I just love researching this stuff! I don't always know what I'm looking for, but almost everyday I dig up something interesting (to me). Today's puzzle piece was a long time coming - I finally found the origins of the Record family name in America....
Giles Rickards (original spelling) and his wife Judith Cogan came from Somerset, England and were part of the Great Migration of Puritans to New England, circa 1620-1640.
During this time period, immigrants who settled in New England were quite different than those who immigrated to Virginia. Here some interesting facts taken from About the Great Migration by Lynn Betlock:
Religious, prosperous families
"Unlike colonists to other areas, those who migrated to New England had known relatively prosperous lives in England. In fact, it was a greater economic risk to leave than to stay... [They desired] the opportunity to live more pious and worthy lives in a Puritan commonwealth.
Motivated primarily by religious concerns, most Great Migration colonists traveled to Massachusetts in family groups..." [as opposed to typical colonists in Virginia who were young, single males].
Educated and highly skilled
"New Englanders had a high level of literacy, perhaps nearly twice that of England as a whole. New Englanders were highly skilled; more than half of the settlers had been artisans or craftsmen. Only about seventeen percent came as servants, mostly as members of a household. In contrast, seventy-five percent of Virginia’s population arrived as servants. And in much greater proportion than the English population as a whole, New England settlers came from urban areas."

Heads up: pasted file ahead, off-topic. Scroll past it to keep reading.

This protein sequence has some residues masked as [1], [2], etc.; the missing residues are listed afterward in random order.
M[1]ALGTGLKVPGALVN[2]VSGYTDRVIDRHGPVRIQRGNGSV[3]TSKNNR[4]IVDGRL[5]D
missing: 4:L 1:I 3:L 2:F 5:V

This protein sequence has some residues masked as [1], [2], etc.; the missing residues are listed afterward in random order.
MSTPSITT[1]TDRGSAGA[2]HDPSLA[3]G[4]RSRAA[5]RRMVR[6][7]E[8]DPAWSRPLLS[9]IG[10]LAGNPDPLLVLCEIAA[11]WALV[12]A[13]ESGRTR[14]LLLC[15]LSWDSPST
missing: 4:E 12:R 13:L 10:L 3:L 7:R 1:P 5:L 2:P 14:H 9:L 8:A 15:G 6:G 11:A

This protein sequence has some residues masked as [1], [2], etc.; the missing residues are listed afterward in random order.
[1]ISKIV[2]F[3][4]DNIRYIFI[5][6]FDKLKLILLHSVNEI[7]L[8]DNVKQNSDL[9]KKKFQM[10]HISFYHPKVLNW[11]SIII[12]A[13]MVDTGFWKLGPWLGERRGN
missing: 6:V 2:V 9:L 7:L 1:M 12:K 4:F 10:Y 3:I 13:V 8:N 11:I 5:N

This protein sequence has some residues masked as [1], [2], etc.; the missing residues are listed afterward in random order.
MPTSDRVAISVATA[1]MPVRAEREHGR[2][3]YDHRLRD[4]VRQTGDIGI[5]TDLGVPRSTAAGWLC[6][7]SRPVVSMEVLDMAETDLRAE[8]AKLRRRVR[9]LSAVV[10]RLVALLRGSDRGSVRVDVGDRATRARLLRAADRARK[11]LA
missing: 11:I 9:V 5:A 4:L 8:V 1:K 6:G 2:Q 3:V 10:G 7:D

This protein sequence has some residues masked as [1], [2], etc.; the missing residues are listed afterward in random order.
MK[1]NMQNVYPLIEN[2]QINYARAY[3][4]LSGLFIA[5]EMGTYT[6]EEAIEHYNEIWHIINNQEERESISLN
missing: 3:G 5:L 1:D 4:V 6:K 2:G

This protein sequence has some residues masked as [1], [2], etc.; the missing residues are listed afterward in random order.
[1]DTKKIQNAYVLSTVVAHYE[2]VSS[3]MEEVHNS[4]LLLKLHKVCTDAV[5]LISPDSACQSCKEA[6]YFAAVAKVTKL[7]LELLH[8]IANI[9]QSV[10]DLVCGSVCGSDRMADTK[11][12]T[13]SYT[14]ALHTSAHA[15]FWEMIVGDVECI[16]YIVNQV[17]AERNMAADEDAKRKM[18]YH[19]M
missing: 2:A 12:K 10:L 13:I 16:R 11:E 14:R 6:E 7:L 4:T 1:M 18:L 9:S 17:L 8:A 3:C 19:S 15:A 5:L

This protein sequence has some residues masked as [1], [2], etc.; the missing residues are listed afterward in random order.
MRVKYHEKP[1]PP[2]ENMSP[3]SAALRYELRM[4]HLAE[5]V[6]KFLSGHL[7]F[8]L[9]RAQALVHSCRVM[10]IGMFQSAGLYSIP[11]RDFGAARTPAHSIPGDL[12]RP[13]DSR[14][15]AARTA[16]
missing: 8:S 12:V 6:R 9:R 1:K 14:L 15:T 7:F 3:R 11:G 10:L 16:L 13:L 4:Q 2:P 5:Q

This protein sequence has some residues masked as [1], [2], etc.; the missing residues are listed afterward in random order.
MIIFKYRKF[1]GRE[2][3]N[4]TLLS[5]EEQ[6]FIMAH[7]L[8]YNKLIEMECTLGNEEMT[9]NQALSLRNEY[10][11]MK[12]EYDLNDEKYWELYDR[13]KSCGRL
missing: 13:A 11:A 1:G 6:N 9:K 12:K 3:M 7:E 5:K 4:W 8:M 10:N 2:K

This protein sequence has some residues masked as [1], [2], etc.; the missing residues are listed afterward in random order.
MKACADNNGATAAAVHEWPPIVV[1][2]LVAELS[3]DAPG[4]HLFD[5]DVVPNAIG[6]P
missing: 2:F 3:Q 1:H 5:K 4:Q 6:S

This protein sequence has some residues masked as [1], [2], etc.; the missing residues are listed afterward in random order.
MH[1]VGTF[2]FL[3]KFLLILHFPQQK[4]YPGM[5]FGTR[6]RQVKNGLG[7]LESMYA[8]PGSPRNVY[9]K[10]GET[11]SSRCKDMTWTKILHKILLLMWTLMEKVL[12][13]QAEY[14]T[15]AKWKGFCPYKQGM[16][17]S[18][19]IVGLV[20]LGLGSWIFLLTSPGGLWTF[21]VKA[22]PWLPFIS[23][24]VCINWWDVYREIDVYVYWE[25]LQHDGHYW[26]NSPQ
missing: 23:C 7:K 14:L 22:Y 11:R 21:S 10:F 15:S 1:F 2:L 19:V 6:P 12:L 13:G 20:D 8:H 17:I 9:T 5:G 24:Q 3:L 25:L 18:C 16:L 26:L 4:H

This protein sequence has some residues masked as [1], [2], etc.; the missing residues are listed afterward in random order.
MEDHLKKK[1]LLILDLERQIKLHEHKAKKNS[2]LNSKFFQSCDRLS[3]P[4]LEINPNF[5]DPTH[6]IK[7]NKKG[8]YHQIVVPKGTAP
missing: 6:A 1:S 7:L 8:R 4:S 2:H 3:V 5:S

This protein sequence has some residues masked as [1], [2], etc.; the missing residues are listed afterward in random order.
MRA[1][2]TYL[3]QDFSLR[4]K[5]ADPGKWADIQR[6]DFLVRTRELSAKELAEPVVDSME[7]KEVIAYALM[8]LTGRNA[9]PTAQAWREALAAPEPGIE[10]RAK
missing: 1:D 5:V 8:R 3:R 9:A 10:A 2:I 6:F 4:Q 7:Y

Settled in towns and became proprietors
"Once in New England, the settlers usually spent a minimum of several weeks — frequently the entire first winter — in the port town at which they arrived or another established town. After gathering information about possible places to settle, they dispersed to towns throughout the colony, sometimes moving several times before finding permanent residences. Most chose to move to a new town, generally one less than two years old. The key to success was arriving early enough after a town’s founding to become a proprietor and share in the original land distribution, administered and controlled by the town. Proprietors received the best and largest land grants, as well as rights to share in future divisions. This share in future land divisions was extremely important to the settlers because it ensured viable economic futures for their children.
In order to best secure these rights, towns limited the number of possible proprietors. Once the limit was reached, the town was considered closed."
Also from this time period: Anne Bradstreet
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